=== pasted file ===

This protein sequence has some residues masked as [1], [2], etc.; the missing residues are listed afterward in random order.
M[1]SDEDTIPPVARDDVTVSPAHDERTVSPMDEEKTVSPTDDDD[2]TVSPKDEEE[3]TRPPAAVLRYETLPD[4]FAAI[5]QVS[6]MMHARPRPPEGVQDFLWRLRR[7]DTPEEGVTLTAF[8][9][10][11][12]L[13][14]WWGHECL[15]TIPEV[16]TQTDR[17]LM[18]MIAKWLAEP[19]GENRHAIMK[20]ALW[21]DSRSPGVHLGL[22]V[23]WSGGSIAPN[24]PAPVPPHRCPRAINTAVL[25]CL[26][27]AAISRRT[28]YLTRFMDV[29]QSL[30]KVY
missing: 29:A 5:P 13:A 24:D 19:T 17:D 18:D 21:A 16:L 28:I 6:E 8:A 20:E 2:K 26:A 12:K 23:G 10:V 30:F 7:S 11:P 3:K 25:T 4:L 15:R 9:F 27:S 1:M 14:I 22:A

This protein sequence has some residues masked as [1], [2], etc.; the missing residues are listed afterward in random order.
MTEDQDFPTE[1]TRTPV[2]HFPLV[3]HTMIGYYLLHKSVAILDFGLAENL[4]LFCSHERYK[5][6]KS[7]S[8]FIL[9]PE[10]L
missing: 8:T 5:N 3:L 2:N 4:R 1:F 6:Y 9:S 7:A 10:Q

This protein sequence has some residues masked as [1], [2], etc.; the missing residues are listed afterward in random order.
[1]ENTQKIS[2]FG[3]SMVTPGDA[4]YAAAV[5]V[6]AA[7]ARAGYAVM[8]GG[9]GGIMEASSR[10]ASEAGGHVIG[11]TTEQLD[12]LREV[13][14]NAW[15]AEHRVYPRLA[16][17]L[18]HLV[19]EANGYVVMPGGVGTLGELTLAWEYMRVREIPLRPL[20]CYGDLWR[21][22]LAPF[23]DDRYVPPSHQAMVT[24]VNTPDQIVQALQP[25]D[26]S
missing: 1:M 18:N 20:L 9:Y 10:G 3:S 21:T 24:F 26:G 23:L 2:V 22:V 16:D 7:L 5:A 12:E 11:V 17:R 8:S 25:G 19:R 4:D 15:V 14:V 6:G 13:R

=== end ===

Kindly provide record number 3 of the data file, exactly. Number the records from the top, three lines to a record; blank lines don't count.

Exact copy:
This protein sequence has some residues masked as [1], [2], etc.; the missing residues are listed afterward in random order.
[1]ENTQKIS[2]FG[3]SMVTPGDA[4]YAAAV[5]V[6]AA[7]ARAGYAVM[8]GG[9]GGIMEASSR[10]ASEAGGHVIG[11]TTEQLD[12]LREV[13][14]NAW[15]AEHRVYPRLA[16][17]L[18]HLV[19]EANGYVVMPGGVGTLGELTLAWEYMRVREIPLRPL[20]CYGDLWR[21][22]LAPF[23]DDRYVPPSHQAMVT[24]VNTPDQIVQALQP[25]D[26]S
missing: 1:M 18:N 20:L 9:Y 10:G 3:S 21:T 24:F 26:G 23:L 2:V 22:V 16:D 7:L 5:A 12:E 11:V 17:R 8:S 25:G 19:R 4:D 15:V 14:V 6:G 13:R